Joint Collaborative Committees

A culturally safe environment can only be defined by the Indigenous person receiving care and does not profile or discriminate against the person but is experienced as respectful, safe and allows meaningful communication and service. It is a physically, socially, emotionally and spiritually safe environment, without challenge, ignorance or denial of an individual’s identity. To be culturally safe requires positive anti-racism stances, tools and approaches and the continuous practice of cultural humility.” – In Plain Sight Data Report

“In Plain Sight” by Government of British Columbia is in the Public Domain. / A derivative from the original work.

To understand why creating culturally safe health care facilities is vital, you must examine the wider systems at play. Understanding the atrocities that Indigenous Peoples have faced is a long and complex process, and the reality is that the foundation for most policies and practices has been based on colonial and racist points of views.

Indian hospitals/sanitoriums and residential schools often treated Indigenous Peoples as objects of research without their informed consent. Indigenous children were classified as wards of the state. Through their lived experience of intergenerational trauma, Indigenous patients often mistrust government institutions. Most still experience disregard and discrimination, which results into negative perceptions of doctors and health care spaces often are viewed as unsafe places.

In 2014, the Vancouver Indigenous Elders Partnership (VIP) program researched and explored the impacts of providing access to Indigenous Elders as part of routine primary care within Vancouver’s Downtown Eastside. The pilot demonstrated that Indigenous healing and Western medicine, when partnered, can improve health outcomes.

From this pilot program, emerged the Kílala Lelum and Lu’ma Medical Centres which are both situated on the unceded lands of the Skwxwú7mesh (Squamish), xʷməθkʷəy̓əm (Musqueam), and səlilwətaɬ (Tsleil-Waututh) Nations in Vancouver.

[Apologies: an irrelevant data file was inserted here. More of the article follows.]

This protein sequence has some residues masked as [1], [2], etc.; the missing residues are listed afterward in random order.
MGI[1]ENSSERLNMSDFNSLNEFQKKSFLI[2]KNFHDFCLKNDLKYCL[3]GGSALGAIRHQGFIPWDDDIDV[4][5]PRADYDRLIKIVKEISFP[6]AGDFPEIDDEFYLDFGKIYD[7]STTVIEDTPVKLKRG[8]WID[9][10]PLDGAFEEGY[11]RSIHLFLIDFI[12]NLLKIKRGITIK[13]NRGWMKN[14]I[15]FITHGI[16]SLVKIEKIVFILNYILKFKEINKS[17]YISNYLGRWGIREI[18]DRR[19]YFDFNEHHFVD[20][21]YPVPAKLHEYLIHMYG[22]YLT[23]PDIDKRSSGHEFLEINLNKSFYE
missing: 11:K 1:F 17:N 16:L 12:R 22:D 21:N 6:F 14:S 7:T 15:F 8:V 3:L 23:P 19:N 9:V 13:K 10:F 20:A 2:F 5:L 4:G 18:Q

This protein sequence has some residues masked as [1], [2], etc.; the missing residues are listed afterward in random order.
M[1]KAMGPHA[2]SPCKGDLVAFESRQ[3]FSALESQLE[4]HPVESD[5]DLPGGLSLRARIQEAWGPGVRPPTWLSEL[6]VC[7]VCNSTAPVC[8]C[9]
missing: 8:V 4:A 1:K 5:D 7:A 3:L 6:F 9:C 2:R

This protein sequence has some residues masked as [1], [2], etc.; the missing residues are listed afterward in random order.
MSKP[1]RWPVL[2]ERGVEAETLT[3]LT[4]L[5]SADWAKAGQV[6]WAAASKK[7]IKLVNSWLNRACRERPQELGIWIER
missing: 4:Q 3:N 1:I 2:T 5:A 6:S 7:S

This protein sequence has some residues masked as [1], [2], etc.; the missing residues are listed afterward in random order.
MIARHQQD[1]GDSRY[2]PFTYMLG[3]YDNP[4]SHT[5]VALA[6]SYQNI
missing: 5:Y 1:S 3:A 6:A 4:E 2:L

The primary care model for these clinics is a combination of patient medical home (PMH) and guidance and leadership from local Indigenous Elders and knowledge keepers. The clinics are Indigenous-focused and Elder-led, and family physicians are provided with one-on-one mentorship by Elders, providing a “partnership model” of care.

Indigenous wellness is defined by the Medicine Wheel: balancing of the mental, spiritual, emotional, and physical health of an individual. This model goes beyond the colonial clinical care system, and provides a holistic, patient-centred, and culturally based care plan. Team based care is provided and includes allied health supports ranging from counselling and social navigation, to dietician services and harm reduction supports.

On Thursday, September 21st, 2023, join Elder Bruce Robinson (Owii`lo`ly`eyum`gaudlth`ni`Ki`insque, Nisga’a), and Drs Terri Aldred (Dakelh), Michael Dumont (Anishinaabe), and David Tu, to learn more about how to provide trauma informed and relational approaches to care.

Hosted by the Joint Collaborative Committees, participants will learn how to put Indigenous Cultural Safety and Humility into practice, what a typical office visit looks like, how to partner with local Elders and traditional healers, and how to navigate creating meaningful relationships with local Indigenous communities.

There will be time for open dialogue and participants are encouraged to ask questions.

How can I learn more?

If you are interested in attending, please register online.

  • In this article, we use the term ‘Indian’ as that was used at the time.